Door and window location. Light blue: empty; Dark blue: occupied; Green: door; Magenta: window. A: Discretization before door location. B: Discretization after door location. C: Discretization before window location. D: Discretization after window location.
2.2.3. Occlusion study.
Once the ‘empty’ and ‘occupied’ octants are classified and the door and windows are located, an occlusion study is carried out to precise the labelling of empty octants/voxels. The remaining classes that we must consider in this stage are the following: areas not visible from the scanner position (‘occluded’) and outdoor (‘out’) voxels. The occlusion analysis is based on a ray tracing algorithm using a method similar to Adán et al. . At this point, if the ray path to the target crosses an occupied octant, the target octant is labelled as ‘occluded’. If the ray path passes through a door/window octant and not occupied octants, the target is labelled as ‘out’.
In order to achieve a better resolution in the boundary between occluded and visible areas, this study is carried out in the last level of the octree structure, taking into account the values of the previous level subdivision and dividing the voxels/octants that are not completely occluded (Fig 8).
Light blue: empty voxel/octant; Dark blue: occupied voxel/octant; Grey: occluded voxel/octant; Yellow: out voxel/octant; Black: Scan position. A: Discretization before the occlusion study. B: Discretization after the occlusion study.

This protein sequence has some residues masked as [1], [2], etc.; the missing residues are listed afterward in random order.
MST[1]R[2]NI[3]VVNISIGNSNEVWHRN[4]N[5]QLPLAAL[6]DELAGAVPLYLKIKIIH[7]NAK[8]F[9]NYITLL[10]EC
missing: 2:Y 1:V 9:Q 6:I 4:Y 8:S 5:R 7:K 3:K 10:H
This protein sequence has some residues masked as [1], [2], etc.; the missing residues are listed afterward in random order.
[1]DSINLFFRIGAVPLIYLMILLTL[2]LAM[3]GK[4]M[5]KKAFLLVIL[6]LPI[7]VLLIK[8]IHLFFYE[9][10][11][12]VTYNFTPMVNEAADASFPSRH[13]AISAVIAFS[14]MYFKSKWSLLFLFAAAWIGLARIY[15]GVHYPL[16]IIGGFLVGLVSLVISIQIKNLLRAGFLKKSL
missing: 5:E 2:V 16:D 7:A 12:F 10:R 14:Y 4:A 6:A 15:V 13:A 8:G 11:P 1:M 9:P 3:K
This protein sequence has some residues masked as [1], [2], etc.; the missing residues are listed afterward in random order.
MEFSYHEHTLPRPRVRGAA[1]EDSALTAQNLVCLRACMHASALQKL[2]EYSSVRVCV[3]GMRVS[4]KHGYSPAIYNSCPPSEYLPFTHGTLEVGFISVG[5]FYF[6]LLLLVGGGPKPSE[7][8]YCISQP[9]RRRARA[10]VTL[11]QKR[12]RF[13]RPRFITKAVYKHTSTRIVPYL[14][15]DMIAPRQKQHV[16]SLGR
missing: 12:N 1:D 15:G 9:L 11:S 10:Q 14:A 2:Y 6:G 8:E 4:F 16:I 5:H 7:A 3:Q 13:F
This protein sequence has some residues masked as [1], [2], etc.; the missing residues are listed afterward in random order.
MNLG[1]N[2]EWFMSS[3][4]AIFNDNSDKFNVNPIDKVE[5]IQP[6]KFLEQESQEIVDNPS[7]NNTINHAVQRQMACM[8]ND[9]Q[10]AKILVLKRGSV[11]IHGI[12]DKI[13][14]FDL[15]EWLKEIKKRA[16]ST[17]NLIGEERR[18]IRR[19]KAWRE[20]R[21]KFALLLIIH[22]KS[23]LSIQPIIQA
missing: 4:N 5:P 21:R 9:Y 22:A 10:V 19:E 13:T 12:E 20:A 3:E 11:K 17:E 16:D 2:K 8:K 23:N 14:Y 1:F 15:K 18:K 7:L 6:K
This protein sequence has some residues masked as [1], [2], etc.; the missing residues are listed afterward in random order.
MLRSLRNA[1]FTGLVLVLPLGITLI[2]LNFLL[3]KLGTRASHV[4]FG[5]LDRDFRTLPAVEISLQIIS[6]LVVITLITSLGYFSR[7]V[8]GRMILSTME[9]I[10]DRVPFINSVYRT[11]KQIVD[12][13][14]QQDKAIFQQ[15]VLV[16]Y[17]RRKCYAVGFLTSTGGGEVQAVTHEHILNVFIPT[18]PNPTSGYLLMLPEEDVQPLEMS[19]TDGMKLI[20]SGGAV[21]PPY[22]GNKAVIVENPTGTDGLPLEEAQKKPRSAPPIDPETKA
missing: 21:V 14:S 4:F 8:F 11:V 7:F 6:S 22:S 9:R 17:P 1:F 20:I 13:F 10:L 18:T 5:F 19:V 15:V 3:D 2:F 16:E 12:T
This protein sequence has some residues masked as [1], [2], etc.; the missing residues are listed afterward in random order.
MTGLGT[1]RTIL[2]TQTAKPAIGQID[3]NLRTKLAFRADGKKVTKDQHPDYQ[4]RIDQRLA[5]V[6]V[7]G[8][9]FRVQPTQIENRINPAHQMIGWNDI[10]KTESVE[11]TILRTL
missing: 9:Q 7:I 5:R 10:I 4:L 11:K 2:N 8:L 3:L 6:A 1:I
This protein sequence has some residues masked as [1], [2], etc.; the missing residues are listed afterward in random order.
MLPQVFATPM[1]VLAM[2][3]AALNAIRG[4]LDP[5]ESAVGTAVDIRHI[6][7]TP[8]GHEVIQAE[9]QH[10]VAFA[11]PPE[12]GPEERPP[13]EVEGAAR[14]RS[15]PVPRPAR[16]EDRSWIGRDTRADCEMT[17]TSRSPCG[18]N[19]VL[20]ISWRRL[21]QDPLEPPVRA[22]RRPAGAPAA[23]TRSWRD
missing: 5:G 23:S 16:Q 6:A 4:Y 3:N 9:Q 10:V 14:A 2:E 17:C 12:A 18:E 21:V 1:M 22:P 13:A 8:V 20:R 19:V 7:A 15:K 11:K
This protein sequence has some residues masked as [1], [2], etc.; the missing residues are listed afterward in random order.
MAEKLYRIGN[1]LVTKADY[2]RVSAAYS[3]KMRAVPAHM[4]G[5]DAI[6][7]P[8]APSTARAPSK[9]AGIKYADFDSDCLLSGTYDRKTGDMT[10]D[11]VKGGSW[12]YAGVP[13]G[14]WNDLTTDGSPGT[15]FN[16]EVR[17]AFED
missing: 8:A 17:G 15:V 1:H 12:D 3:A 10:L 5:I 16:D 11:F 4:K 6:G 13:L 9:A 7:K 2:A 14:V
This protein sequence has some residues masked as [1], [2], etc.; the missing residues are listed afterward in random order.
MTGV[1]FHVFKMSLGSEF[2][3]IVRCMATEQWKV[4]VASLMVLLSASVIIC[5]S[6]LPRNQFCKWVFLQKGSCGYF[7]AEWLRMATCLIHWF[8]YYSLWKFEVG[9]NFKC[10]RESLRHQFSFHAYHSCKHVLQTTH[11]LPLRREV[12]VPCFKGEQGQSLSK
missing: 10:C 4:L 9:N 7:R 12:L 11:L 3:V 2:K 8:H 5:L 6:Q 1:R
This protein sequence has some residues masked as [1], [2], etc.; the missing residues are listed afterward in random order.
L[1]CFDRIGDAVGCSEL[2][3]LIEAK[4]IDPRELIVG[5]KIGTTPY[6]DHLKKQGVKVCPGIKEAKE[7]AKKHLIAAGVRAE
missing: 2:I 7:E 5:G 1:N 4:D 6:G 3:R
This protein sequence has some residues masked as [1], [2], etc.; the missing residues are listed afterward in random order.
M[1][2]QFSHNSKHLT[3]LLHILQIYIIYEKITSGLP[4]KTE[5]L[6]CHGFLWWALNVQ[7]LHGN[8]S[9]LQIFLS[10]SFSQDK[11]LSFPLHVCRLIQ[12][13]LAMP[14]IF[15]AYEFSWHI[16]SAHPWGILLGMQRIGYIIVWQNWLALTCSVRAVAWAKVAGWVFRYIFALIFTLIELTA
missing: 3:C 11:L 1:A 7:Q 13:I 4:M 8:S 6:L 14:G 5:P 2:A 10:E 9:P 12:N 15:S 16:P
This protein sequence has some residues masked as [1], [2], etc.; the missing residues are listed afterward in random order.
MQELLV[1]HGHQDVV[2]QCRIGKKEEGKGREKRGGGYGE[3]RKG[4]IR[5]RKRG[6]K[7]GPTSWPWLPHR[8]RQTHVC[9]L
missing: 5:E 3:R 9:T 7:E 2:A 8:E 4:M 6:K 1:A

2.2. NBV calculation
The NBV calculation method presented by González-de Santos et al.  is adapted to the structuration presented in this manuscript. This NBV calculation method consists of verifying the feasibility as NBV candidates of the octants belonging to the horizontal plane at the height of the LS. For an octant to be a candidate, there must not be occupied or occluded voxels/octants within a safety cylinder from the floor to the top of the LS. All octants that meet the security criteria undergo a visibility analysis to check how many occluded voxels have direct LOS from the NBV candidate. The NVB is the candidate with a direct-LOS to the maximum number of occluded voxels/octants.
In this case, since the octree structure has several levels of octants of different sizes, two methods have been considered for the calculation of the NBV. The first method consists of applying the NBV calculation to all the levels of the discretization and weight the result by the size (tree-level) of the occluded voxels/octants with direct LOS from the candidate. Therefore, an octant scores 8 times more than its children and the eight part of its parent. This method is faster but over-scores low resolution occluded areas. The second method consist of selecting a tree level to carry out this NBV calculation, taking into account the information from the rest of the levels. In this case, the resolution is considered uniform throughout the discretization. As a drawback, the smaller the octant size of the selected level, the longer the processing time of the method. To select the NBV octant, each NBV candidate start with a score SnCandidate equal to zero, to which a Si score is added for each occluded octant (Eq 3).(3)